Dynamic Functional Connectivity Network

Figure 1 shows the flowchart of the DFC network analysis in this study. The main manipulations can be described as follows:

FIGURE 1
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Figure 1. Power 264 atlas (A) and the flowchart of the dynamic functional connectivity analysis (B). For these resting-state functional magnetic resonance imaging data, we used the sliding window approach to obtain 209 time windows and clustered the windows for all participants by the k-means algorithm. The cluster centroids and cluster membership assignments that were obtained for all the windows represented the state transition vector.

Sliding Window Approach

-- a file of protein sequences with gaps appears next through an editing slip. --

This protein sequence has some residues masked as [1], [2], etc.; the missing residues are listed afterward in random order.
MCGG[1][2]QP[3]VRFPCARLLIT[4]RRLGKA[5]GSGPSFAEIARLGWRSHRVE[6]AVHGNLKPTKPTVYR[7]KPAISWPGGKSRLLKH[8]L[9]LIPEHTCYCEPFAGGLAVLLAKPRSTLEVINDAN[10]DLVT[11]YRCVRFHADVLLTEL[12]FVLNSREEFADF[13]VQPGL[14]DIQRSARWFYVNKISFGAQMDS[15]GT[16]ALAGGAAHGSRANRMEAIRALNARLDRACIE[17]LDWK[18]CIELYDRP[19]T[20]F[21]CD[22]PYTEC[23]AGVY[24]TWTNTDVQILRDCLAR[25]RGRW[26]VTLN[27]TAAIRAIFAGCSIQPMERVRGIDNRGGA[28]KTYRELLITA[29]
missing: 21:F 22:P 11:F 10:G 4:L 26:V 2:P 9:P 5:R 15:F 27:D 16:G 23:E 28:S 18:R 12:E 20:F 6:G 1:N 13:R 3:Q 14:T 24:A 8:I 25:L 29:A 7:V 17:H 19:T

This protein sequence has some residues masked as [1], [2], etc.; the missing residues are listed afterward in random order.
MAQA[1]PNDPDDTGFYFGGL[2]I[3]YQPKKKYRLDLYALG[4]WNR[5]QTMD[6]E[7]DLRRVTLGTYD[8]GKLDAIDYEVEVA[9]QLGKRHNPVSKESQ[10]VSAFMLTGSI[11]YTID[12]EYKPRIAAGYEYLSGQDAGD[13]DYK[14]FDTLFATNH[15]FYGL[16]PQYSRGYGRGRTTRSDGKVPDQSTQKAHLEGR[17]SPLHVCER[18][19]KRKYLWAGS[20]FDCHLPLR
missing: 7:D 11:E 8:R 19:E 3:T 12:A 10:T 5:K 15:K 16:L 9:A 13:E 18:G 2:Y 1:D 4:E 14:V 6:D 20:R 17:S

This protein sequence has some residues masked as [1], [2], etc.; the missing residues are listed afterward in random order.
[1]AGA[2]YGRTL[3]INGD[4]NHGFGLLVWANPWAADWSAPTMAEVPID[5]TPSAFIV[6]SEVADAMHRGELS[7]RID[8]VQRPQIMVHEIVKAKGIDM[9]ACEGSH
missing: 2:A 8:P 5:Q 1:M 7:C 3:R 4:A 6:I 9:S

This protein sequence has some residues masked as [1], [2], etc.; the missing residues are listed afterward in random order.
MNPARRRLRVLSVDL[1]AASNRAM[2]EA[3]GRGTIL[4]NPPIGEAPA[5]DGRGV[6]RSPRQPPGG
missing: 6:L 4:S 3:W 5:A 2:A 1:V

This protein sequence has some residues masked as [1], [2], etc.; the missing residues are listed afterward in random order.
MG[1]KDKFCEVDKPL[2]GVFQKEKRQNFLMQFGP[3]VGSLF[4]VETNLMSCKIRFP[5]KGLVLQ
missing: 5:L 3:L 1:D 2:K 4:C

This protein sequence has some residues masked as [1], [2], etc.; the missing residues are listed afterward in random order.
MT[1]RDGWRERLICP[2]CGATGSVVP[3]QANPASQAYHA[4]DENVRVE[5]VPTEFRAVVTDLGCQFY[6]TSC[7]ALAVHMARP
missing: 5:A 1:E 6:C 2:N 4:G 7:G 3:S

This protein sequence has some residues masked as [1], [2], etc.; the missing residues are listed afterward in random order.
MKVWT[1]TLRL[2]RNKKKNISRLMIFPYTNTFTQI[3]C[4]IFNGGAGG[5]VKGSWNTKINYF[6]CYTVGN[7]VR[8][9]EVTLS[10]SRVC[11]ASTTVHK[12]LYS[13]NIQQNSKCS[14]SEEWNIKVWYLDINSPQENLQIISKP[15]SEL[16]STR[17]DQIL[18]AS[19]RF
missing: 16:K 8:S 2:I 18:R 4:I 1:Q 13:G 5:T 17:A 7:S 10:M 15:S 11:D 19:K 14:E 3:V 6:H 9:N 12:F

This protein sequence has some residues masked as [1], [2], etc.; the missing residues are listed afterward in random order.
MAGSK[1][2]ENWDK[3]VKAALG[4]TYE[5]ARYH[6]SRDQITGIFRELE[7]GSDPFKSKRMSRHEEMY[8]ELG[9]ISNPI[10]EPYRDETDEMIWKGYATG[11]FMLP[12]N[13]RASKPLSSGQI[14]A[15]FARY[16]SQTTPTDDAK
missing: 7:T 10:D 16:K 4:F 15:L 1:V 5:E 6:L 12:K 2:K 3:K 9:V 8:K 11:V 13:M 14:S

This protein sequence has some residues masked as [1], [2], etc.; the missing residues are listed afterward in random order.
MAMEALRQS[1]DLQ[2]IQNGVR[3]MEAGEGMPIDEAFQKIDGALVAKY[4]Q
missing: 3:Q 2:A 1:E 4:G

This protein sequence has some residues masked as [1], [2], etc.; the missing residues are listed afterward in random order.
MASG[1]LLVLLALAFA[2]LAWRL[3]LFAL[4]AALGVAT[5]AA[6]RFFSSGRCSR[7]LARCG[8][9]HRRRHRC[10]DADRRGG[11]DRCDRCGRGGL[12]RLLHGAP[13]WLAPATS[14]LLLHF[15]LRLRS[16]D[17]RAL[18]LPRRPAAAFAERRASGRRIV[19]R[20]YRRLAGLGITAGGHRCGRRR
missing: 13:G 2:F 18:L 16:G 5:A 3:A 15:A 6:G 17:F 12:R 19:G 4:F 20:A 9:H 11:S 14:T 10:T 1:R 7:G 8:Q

The Power 264 atlas (Power et al., 2011) was used to calculate the DFC, which contains thirteen brain subnetworks, including the auditory (AUD), cerebellar (CB), cingulo-opercular task control (CON), dorsal attention (DAN), default mode (DMN), fronto-parietal task control (FPN), memory retrieval (Mem), sensory/somatomotor hand (Motor), visual (Vis), salience (SN), subcortical (Sub), ventral attention (VAN), and other networks. Here, we used the Power 264 atlas as a template, and the sliding window approach (Barttfeld et al., 2015; Karahanoğlu and Van De Ville, 2015) was applied to estimate the DFC network for each subject, resulting in (264 × (264–1))/2 = 34,716 features. We created tapered windows by convolving a rectangle (length = 22 TRs) with a Gaussian of σ = 3 TRs because previous studies have shown that a window length of 22 TRs provided a good trade-off between the quality of the functional network connectivity estimate and the temporal resolution (Allen et al., 2014). The onset of each window progressively slid in steps of 1 TR from that of the previous one, resulting in 209 windows. In the calculations, we also imposed an L1 penalty on the precision matrix (inverse of the correlation matrix) to enhance sparsity (Smith et al., 2009).